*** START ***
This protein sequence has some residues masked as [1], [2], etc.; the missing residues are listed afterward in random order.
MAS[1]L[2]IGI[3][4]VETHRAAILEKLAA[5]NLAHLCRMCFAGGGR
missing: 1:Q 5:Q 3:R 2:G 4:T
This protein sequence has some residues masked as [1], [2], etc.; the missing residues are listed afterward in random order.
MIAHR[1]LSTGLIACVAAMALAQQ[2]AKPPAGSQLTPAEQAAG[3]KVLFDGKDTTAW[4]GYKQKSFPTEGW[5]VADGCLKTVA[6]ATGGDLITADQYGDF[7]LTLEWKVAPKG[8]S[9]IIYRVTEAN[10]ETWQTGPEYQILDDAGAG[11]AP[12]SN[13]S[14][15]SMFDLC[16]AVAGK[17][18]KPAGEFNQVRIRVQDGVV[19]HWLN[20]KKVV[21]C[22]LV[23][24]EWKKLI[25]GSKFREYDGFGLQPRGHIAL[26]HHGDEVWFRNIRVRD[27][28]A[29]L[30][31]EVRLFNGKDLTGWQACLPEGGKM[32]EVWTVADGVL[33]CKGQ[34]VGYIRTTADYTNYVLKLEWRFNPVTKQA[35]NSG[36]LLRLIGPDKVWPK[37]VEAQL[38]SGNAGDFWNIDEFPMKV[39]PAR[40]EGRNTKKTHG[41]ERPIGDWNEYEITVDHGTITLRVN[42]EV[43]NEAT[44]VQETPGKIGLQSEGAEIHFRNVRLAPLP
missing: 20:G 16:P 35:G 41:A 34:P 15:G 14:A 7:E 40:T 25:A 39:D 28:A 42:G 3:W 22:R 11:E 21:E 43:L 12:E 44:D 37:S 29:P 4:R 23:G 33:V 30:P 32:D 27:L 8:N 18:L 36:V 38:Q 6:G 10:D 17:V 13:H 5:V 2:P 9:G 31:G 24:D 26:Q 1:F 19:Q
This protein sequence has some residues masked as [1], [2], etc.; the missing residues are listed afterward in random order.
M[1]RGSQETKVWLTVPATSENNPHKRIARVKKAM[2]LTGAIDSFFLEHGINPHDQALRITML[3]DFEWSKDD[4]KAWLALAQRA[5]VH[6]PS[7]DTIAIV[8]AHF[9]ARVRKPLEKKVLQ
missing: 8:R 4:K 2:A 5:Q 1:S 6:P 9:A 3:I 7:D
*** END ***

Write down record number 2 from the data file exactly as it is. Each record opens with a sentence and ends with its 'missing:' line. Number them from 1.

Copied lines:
This protein sequence has some residues masked as [1], [2], etc.; the missing residues are listed afterward in random order.
MIAHR[1]LSTGLIACVAAMALAQQ[2]AKPPAGSQLTPAEQAAG[3]KVLFDGKDTTAW[4]GYKQKSFPTEGW[5]VADGCLKTVA[6]ATGGDLITADQYGDF[7]LTLEWKVAPKG[8]S[9]IIYRVTEAN[10]ETWQTGPEYQILDDAGAG[11]AP[12]SN[13]S[14][15]SMFDLC[16]AVAGK[17][18]KPAGEFNQVRIRVQDGVV[19]HWLN[20]KKVV[21]C[22]LV[23][24]EWKKLI[25]GSKFREYDGFGLQPRGHIAL[26]HHGDEVWFRNIRVRD[27][28]A[29]L[30][31]EVRLFNGKDLTGWQACLPEGGKM[32]EVWTVADGVL[33]CKGQ[34]VGYIRTTADYTNYVLKLEWRFNPVTKQA[35]NSG[36]LLRLIGPDKVWPK[37]VEAQL[38]SGNAGDFWNIDEFPMKV[39]PAR[40]EGRNTKKTHG[41]ERPIGDWNEYEITVDHGTITLRVN[42]EV[43]NEAT[44]VQETPGKIGLQSEGAEIHFRNVRLAPLP
missing: 20:G 16:P 35:G 41:A 34:P 15:G 14:A 7:E 40:T 25:A 39:D 28:A 42:G 3:W 22:R 11:E 21:E 43:L 12:E 44:D 37:S 29:P 4:R 23:G 33:V 30:P 32:D 27:L 8:N 18:L 36:V 38:Q 6:G 10:D 17:V 13:H 5:V 2:P 9:G 31:G 24:D 26:Q 1:F 19:Q